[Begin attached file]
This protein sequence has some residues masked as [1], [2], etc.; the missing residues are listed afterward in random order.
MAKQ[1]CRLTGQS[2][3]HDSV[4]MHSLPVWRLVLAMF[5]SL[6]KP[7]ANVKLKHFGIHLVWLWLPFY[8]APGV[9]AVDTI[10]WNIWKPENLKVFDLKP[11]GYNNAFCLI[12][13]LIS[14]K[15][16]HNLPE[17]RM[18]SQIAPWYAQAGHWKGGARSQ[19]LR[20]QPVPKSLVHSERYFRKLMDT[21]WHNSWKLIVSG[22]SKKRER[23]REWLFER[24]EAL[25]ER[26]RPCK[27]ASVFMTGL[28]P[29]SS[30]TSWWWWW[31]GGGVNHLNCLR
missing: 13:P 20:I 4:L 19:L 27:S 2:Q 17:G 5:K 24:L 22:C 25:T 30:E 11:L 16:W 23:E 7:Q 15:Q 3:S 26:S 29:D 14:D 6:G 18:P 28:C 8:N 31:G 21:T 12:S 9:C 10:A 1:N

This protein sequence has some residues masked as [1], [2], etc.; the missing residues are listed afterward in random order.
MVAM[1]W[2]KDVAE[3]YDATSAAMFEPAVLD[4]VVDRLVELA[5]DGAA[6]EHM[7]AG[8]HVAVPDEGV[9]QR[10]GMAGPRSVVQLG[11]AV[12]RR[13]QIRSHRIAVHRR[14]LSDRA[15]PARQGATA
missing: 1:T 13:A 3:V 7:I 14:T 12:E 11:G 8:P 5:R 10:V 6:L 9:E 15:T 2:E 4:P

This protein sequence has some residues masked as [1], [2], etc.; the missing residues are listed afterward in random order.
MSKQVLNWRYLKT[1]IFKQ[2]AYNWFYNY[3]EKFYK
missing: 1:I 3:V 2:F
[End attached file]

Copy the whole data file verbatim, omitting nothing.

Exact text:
This protein sequence has some residues masked as [1], [2], etc.; the missing residues are listed afterward in random order.
MAKQ[1]CRLTGQS[2][3]HDSV[4]MHSLPVWRLVLAMF[5]SL[6]KP[7]ANVKLKHFGIHLVWLWLPFY[8]APGV[9]AVDTI[10]WNIWKPENLKVFDLKP[11]GYNNAFCLI[12][13]LIS[14]K[15][16]HNLPE[17]RM[18]SQIAPWYAQAGHWKGGARSQ[19]LR[20]QPVPKSLVHSERYFRKLMDT[21]WHNSWKLIVSG[22]SKKRER[23]REWLFER[24]EAL[25]ER[26]RPCK[27]ASVFMTGL[28]P[29]SS[30]TSWWWWW[31]GGGVNHLNCLR
missing: 13:P 20:I 4:L 19:L 27:S 2:Q 17:G 5:K 24:L 22:C 25:T 30:E 11:L 16:W 23:E 7:Q 15:Q 3:S 26:S 29:D 14:D 6:G 18:P 28:C 8:N 31:G 21:T 12:S 9:C 10:A 1:N

This protein sequence has some residues masked as [1], [2], etc.; the missing residues are listed afterward in random order.
MVAM[1]W[2]KDVAE[3]YDATSAAMFEPAVLD[4]VVDRLVELA[5]DGAA[6]EHM[7]AG[8]HVAVPDEGV[9]QR[10]GMAGPRSVVQLG[11]AV[12]RR[13]QIRSHRIAVHRR[14]LSDRA[15]PARQGATA
missing: 1:T 13:A 3:V 7:I 14:T 12:E 11:G 8:P 5:R 10:V 6:L 9:E 15:T 2:E 4:P

This protein sequence has some residues masked as [1], [2], etc.; the missing residues are listed afterward in random order.
MSKQVLNWRYLKT[1]IFKQ[2]AYNWFYNY[3]EKFYK
missing: 1:I 3:V 2:F